Dietary Compounds Could Help Protect Kidney Function
Donna Zhang, Ph.D.
University of Arizona
NIEHS Grant R01ES015010
NIEHS-funded researchers have shown that compounds found in vegetables and cinnamon helped reduce kidney damage, and preserve kidney function in a mice model of diabetes. Medicines used to protect kidney function in people with diabetes often cause toxicity, so better therapies are needed.
The researchers experimented with sulforaphane, which is found in vegetables such as broccoli and cauliflower, as well as cinnamic aldehyde, a flavor component of cinnamon. These compounds activate a transcription factor called NFE-2-related factor 2 (Nrf2), which regulates expression of various genes to neutralize free radicals and accelerate toxin removal.
They induced diabetes in Nrf2 deficient (-/-) mice, as well as those that expressed Nrf2 (+/+), and then administered sulforaphane or cinnamic aldehyde two weeks later. In the mice expressing Nrf2, both compounds improved kidney performance, minimized kidney damage, and significantly lessened diabetes-associated symptoms, such as high blood sugar, excessive thirst, and weight loss. Since only the mice expressing Nrf2 showed beneficial effects, these results indicate that the compounds activate the Nrf2 pathway.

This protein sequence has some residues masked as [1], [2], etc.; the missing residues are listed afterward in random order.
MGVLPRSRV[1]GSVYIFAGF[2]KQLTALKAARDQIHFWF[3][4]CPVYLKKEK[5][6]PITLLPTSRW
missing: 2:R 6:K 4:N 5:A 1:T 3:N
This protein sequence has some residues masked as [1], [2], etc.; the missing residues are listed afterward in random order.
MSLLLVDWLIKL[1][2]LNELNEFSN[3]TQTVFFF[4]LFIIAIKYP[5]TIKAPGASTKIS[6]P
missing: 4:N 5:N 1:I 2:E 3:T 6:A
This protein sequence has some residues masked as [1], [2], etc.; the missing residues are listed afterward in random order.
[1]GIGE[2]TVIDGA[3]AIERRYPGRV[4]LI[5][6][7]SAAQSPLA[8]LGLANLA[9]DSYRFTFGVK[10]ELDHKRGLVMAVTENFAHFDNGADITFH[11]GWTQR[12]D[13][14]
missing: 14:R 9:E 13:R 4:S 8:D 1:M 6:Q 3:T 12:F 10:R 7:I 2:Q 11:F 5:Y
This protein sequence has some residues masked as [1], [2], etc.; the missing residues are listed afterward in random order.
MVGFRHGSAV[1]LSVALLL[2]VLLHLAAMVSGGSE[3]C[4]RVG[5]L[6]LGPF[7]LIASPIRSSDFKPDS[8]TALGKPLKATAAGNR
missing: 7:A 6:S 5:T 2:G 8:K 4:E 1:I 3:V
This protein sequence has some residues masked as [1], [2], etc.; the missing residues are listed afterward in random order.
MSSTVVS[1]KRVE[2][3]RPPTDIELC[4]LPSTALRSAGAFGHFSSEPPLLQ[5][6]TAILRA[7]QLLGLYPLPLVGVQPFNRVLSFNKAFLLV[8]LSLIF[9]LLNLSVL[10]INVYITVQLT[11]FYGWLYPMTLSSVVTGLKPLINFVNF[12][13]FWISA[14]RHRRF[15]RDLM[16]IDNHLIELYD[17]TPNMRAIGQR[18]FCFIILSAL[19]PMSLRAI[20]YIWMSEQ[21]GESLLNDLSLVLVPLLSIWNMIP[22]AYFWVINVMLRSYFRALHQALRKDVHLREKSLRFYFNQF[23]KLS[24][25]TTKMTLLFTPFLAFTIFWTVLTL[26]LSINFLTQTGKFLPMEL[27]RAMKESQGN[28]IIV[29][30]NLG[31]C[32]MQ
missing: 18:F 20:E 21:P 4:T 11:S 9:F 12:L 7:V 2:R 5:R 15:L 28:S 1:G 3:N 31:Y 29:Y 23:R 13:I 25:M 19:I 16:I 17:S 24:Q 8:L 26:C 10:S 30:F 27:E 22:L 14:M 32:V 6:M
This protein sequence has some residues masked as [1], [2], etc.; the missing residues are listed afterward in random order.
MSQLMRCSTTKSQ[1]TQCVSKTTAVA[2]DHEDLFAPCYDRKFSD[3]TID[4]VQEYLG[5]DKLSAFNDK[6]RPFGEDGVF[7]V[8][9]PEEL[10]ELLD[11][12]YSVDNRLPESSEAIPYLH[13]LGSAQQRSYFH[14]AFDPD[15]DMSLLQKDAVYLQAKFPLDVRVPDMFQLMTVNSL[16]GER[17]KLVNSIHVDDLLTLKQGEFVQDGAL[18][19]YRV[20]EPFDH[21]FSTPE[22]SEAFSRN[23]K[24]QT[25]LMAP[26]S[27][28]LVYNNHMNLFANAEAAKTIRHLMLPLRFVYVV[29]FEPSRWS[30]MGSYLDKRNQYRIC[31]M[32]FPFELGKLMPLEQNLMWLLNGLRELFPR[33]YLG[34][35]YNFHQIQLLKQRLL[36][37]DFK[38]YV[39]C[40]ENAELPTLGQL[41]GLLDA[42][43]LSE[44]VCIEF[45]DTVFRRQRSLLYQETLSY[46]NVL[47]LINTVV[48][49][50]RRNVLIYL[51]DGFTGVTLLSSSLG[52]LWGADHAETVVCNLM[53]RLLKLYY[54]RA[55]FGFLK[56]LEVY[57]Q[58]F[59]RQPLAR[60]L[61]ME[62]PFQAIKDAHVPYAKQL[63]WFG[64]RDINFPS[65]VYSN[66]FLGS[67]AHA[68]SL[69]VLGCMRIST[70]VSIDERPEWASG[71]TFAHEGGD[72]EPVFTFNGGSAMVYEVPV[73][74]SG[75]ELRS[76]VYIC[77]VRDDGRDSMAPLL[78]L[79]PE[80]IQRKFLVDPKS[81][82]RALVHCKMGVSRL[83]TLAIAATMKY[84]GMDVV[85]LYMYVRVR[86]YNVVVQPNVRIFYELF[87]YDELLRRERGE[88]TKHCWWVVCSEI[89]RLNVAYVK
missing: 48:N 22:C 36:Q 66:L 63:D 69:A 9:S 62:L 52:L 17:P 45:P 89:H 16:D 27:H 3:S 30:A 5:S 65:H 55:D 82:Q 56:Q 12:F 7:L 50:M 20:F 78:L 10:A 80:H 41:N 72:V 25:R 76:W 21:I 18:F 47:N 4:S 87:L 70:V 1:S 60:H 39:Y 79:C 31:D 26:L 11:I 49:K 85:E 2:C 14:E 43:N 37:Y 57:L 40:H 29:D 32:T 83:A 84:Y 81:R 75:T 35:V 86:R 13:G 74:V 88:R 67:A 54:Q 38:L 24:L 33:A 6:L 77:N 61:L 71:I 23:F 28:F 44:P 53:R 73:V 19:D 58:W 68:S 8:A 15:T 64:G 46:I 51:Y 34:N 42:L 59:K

The researchers conclude that the study lays the foundation for clinical evaluation and future development of new Nrf2 activators that could prevent the onset and progression of kidney problems that are associated with diabetes.
Citation: Citation: Zheng H, Whitman SA, Wu W, Wondrak GT, Wong PK, Fang D, Zhang DD. 2011. Therapeutic potential of Nrf2 activators in streptozotocin-induced diabetic nephropathy. Diabetes 60(11):3055-3066.
▲ Up: Consuming Canned Soup Linked to Higher BPA Levels (http://www.niehs.nih.gov/research/supported/sep/2011/canned-soup/index.cfm)
▼ Down: Measuring Cockroach Allergen in the Air (http://www.niehs.nih.gov/research/supported/sep/2012/cockroach/index.cfm)